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Discerning Apple's international product positioning through the big Mac index

Thanks to all those who contributed to the big Mac index there is a substantial amount of pricing data available in one location.

The analysis that I hoped to perform on the data was to see if Apple was pricing specific products differently in international markets. It was prompted by some apparently anomalous pricing of the iPhone 4S in Brazil.

To summarize, the idea is to calculate the “expected” price of an Apple product by taking the untaxed US price and adding duties and tariffs and taxes to determine what that product “should” cost in another country. Then taking the difference between this “expected” price and the actual price to determine if Apple is using pricing to signal in a particular market.

The analysis basically eliminates the effect of government on price and leaves currency and actual pricing signals from Apple as variables.

The analysis is not simple because there are many obscure tax rules. Some products are taxed differently in the same country. I have not completed the country-level analysis but have been able to see some averages over the countries reported (total of 45 reports.)

The following chart shows the average deviation from “Expected” as a percent:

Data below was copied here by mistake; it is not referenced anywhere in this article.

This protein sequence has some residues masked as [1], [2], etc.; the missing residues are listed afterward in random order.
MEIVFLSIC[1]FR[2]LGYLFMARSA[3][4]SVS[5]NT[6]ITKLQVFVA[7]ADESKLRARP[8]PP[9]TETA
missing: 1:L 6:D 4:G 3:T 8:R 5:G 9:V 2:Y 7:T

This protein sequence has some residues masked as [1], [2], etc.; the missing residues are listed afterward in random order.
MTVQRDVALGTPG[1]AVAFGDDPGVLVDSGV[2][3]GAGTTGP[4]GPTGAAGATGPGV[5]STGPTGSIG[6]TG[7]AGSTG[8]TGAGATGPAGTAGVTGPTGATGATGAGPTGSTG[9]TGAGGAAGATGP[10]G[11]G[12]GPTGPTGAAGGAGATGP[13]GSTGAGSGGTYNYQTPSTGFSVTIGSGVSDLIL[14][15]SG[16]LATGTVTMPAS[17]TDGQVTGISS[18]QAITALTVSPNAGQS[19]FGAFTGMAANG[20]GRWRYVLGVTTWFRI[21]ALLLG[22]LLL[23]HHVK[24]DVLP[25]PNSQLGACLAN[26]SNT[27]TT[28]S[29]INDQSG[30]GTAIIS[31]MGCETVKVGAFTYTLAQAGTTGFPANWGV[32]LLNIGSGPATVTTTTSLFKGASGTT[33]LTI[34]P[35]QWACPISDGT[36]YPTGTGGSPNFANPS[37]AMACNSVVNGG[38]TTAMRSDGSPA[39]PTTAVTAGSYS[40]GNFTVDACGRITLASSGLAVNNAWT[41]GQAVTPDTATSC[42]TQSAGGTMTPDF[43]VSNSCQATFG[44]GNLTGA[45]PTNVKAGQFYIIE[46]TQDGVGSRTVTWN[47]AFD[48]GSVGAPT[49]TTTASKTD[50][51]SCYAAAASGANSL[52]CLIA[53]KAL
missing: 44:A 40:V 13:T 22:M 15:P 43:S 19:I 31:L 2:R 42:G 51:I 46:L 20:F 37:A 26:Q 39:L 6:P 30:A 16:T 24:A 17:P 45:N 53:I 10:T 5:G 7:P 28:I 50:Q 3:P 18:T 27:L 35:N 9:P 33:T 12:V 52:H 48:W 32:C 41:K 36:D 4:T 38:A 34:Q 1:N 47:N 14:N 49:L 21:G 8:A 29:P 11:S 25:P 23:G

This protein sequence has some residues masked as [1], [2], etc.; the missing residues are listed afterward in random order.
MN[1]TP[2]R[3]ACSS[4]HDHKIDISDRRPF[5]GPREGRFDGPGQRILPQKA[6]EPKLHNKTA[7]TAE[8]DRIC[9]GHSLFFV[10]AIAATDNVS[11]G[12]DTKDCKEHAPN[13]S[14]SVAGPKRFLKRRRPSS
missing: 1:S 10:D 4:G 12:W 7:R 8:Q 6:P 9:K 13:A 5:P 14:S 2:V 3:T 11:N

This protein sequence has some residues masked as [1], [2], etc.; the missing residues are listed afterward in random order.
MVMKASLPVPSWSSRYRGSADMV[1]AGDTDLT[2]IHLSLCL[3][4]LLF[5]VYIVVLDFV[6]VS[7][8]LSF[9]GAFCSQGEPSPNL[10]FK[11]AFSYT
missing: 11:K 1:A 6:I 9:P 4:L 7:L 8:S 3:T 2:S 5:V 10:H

Here are some potential interpretations of this data:

  • The more a product deviates from expectation (e.g. the Apple TV) the more it’s likely to be targeted to the US or potentially has advantages of scale in the US
  • The less of a deviation (nearer to zero, e.g. iPads) the more the international market is interesting to Apple. They are essentially signaling that those products are targeted at wide distribution.

If we take this train of thought it takes us to these conclusions:

  1. The Apple TV is being “subsidized” in the US. The price is so low there probably because it is benefiting from content sales. This is a compelling argument and it might suggest a strategy for Apple TV closer to that of Amazon’s Kindle than to any of the telecom or computing products Apple sells. This may have significant implications in the pricing of any future “TV” product from Apple.
  2. The iPhone 3GS seems to be a US-targeted product. Anecdotal  evidence shows that the product is not particularly strong selling in international markets. Apple is seemingly not trying to stoke demand with discounting.
  3. The iPhone as a brand is not tuned to compete on price globally. Indeed, the iPhone 4S is the most “overpriced” product and seems to be premium priced vs. iPhone 4. The iPod touch is also something of a prima donna when it comes to pricing.
  4. In contrast to the iPhone, the iPad is being positioned through pricing for broad global distribution. This is undoubtedly due to their unlocked nature but there might be some other penetration tactics at play here.
  5. Macs in general are not priced aggressively internationally. However the Air does seem to be positioned for volume growth (while the mini is not.)

Admittedly, these are quite aggressive conclusions given the limited data. What gives me some confidence in these conclusions is additional circumstantial data. The demand for some products is clearly higher outside the US than others. I believe and this data seems to support the notion that the overall strategy for the iPhone, iPad, Mac and iPod is being tuned for the international markets with some precision.